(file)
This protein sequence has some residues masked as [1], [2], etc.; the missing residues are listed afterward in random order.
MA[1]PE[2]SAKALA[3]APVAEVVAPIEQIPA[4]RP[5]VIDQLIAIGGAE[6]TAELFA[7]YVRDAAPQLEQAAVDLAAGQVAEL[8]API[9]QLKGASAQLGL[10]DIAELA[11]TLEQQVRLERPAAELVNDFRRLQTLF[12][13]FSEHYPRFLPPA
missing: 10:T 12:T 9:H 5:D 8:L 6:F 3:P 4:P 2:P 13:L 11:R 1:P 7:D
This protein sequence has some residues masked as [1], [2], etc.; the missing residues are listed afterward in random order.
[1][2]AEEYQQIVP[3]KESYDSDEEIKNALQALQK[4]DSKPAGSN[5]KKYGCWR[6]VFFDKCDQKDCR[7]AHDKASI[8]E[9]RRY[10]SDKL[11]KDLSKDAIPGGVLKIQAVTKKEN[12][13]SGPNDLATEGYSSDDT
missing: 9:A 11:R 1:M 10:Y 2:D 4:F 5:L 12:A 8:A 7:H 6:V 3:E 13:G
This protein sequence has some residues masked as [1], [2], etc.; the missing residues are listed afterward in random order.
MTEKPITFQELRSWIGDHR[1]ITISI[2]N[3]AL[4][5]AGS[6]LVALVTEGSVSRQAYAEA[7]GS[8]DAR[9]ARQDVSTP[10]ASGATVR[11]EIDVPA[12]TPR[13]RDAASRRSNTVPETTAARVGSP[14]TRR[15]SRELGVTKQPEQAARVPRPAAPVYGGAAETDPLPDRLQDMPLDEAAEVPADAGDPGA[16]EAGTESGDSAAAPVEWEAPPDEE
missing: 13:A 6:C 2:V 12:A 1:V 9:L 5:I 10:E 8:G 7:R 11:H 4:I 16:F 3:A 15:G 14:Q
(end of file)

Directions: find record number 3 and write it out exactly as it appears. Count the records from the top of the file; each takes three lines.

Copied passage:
This protein sequence has some residues masked as [1], [2], etc.; the missing residues are listed afterward in random order.
MTEKPITFQELRSWIGDHR[1]ITISI[2]N[3]AL[4][5]AGS[6]LVALVTEGSVSRQAYAEA[7]GS[8]DAR[9]ARQDVSTP[10]ASGATVR[11]EIDVPA[12]TPR[13]RDAASRRSNTVPETTAARVGSP[14]TRR[15]SRELGVTKQPEQAARVPRPAAPVYGGAAETDPLPDRLQDMPLDEAAEVPADAGDPGA[16]EAGTESGDSAAAPVEWEAPPDEE
missing: 13:A 6:C 2:V 12:A 1:V 9:L 5:I 10:E 8:G 7:R 11:H 4:I 16:F 3:A 15:G 14:Q